Hope - Reflections 3-26-2020

Texts for Sunday March 29, 2020
5th Sunday in Lent


Ezekiel 37:1-14
Psalm 130
Romans 8:6-11
John 11:1-45

These texts for the 5th Sunday in Lent are meant for a time such as this. Or a time such as this offers a new lens through which these texts can be read. For those living in exile – distanced from friends and family – or living in the shadow of death – the “vulnerable” categories for COVID19– these texts bring hope to despairing people. 

Both the first reading and the Gospel are among my absolute favorite stories in scripture. 

Ezekiel’s vision starts in a valley filled with dry bones. Ezekiel 37:11 quotes the people of God who say our bones are dry, our hope has gone, we are done for. Sometimes, if I’ve heard a little too much news, or imagined a little too vividly, or prayed a little too desperately, this whole COVID19 thing can get me to that same place of “hope is gone, we are done for”. God’s answer to those despairing people (including me) is illustrated in Ezekiel’s’ vision when bone comes together with bone, then sinews and flesh and skin return. And finally, God breathes new life into each one.  You are not done for - I will put my spirit within you, and you shall live

Psalm 130 feels like it was written in a time of “social distancing” and “shelter in place”, doesn’t it?  Out of the depths of separation and isolation I cry to you O Lord. I love how the authors of psalms of trust assert their protest then come back around to trust by the end. Probably one of the benefits of journaling. This psalmist returns to proclaim that with the Lord there is steadfast love, and I shall wait for you, O LORD for in your word is my hope.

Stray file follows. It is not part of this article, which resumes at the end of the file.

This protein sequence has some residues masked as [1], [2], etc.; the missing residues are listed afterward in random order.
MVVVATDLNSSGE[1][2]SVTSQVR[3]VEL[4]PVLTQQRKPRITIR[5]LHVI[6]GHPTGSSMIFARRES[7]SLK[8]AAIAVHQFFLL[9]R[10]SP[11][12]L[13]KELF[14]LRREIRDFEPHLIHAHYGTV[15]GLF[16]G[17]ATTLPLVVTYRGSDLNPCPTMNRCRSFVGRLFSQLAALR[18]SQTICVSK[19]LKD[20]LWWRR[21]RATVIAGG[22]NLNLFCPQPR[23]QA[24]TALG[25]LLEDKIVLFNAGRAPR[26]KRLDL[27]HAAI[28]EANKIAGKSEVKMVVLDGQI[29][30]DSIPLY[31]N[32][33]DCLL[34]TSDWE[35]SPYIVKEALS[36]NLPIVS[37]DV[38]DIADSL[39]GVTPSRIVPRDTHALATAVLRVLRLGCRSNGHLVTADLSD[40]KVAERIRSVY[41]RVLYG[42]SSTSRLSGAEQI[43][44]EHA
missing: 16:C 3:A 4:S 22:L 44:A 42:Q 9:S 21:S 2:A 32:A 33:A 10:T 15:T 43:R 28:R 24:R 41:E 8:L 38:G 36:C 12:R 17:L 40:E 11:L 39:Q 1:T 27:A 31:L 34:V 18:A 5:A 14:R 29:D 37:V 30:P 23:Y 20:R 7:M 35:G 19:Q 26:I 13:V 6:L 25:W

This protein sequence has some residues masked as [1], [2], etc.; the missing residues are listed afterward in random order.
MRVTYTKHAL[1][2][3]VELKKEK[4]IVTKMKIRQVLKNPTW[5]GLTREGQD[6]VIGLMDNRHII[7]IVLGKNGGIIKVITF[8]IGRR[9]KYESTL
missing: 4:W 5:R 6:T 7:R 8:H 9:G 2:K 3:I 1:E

By the time of Paul’s letter to the Romans, the early church is starting to get push back from the state. They are in danger. Paul explains that through God’s Spirit, the very Spirit that raised Jesus from the dead, you will receive life. 

Finally, in the Gospel of John, we move to the drama of the raising of Lazarus from the dead. For those who oppose Jesus, this act provides the final proof that something must be done to get rid of Jesus. For Lazarus’ sisters and community, this act is an infusion of new life for them all. Even before Lazarus is raised, both sisters proclaim faith - Lord if you had been here- that Jesus’ love that is greater than death.

That hope is what we now have in the face of despair and death. God’s love is greater than fear, isolation, or even death.

Does all this mean that our loved ones, our neighborhood will be spared COVID19? Nope. Israel continued to fall under foreign rule; psalms continue to cry out in pain; Christians continued living under Roman persecution; and Lazarus died again. 

But we can be certain that within God’s love, there are no endings that stretch beyond God’s care.



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Written by Pam Larabee-Zierath


Gathered by Grace, Scattered for Service
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